Not all analytics are relevant to all users. If you are a teacher, you’re probably thinking about getting information that can allow you to teach better. If you’re a policy maker at an institution, you’re probably wanting to know how successful your teachers are with their students. Bet let’s not forget the students as well; there is information in the LMS that can help them also.
On the plane back from the Moot I decided it would be worth starting a catalogue of all the different analytics that could be captured in Moodle. At lunch I threw these at Martin and we cranked out a few more.
Analytics useful to Students
- With an LMS, it is possible to achieve regular assessment within a course based on a rich set of finely chunked multi-modal activities, and while this can lead to deep learning, it can also be overwhelming for students. It is, therefore, useful for a student to know where they are up to in a course and what they have to do next. Students who use short-term planning tend to be more successful; they just need a quick snapshot of their progress.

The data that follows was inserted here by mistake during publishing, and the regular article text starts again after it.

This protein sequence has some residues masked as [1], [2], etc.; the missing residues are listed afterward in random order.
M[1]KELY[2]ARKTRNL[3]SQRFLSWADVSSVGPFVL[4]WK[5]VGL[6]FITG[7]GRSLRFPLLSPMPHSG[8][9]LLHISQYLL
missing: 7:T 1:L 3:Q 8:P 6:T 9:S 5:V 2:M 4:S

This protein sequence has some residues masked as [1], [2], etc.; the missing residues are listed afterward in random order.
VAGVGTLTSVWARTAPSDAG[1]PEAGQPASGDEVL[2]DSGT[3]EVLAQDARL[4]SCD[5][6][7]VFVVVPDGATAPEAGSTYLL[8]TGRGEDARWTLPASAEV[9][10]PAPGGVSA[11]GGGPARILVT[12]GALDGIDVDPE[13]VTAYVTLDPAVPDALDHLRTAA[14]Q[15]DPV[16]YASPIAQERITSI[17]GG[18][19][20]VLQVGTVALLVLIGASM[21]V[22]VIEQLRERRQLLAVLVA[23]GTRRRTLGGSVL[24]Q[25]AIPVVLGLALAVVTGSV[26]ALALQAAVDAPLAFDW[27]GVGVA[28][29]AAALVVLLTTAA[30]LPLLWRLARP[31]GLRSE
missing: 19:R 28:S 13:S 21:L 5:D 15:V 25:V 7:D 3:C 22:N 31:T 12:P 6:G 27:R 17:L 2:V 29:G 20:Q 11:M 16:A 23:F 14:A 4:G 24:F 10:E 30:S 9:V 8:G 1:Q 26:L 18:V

- Relative success
- Deep learners are more successful and deep learners are characterised by meta-cognition about their learning. Providing analytics about their relative success can allow students to know whether they are on track of if they need further exposure to a topic. Relative success can also be used to introduce a competitive element into a cohort, which some educationalists recommend.
- Opportunities to interact
- If students are studying in isolation, it may not always be apparent when there are chances for them to interact with peers or teachers. Determining the level at which a student is interacting could be seen as an analytic that can be used to direct them to opportunities for communication and collaboration.